Forshcner has been tremendously successful with her art shows. For the past three years she has booked artists at least twelve months in advance, and of the past four shows, three have sold 85 percent of their work. Each artist shows at Ivos for one month. Since it is not a commercial gallery, the artist is in charge of any opening reception, as well as for hanging the pieces. Unlike most galleries, commercial or otherwise, Forshcner doesn’t charge any commission, instead she receives a piece of art at the show’s close.

One of the biggest advantages salons have when displaying art is that they need not generally be concerned with profit. Since Forshcner doesn’t take a cut (commercial galleries often assess 40 to 60 percent) the artists are able to price their work lower, and sell more pieces, to a more financially diverse audience.

"At first I charged a small commission," she laughed, "but then ended up buying a piece every time anyway. I don’t want to make money off of the gallery, I do it for the artists. On the other hand I didn’t want it to cost me that much either. This way everyone wins."

Since the primary income comes from the salon, the gallery doesn’t need to be profit driven. This gives Forshcner a lot of flexibility when selecting artists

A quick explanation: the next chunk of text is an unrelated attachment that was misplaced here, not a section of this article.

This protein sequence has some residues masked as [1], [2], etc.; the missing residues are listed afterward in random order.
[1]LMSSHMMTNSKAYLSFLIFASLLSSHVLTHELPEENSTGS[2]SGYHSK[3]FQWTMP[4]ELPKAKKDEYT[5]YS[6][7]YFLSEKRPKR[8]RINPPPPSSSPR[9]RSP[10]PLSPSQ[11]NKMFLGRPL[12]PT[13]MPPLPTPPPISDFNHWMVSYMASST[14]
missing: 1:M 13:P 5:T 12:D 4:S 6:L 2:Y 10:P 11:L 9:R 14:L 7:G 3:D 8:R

The artists featured at Ivos draw from all ages and mediums, but Forshcner often prefers to work with the younger, lesser established artists. "I like the fresh look." She says, "often their work is rawer and more edgy. In addition its great to see them improve over the years. Some of the artists she shows have been at Ivos many times, so she gets to see their progress and improvement.

"Salon and gallery mean the same thing." Said Forshcner. "The way I see it there is no difference. I’m an artist at what I do, and through that I have an opportunity to help other artists in the community. I try to set this up to make it as easy as possible for them."

The current artist showing at Ivos, Derek Ball agrees that Ivos is a great place to show work.

"Everything in there leads the viewer to the art." He says, "The lighting, the simplicity of the space, if you took the chairs out, you wouldn’t know that Ivos wasn’t primarily a gallery."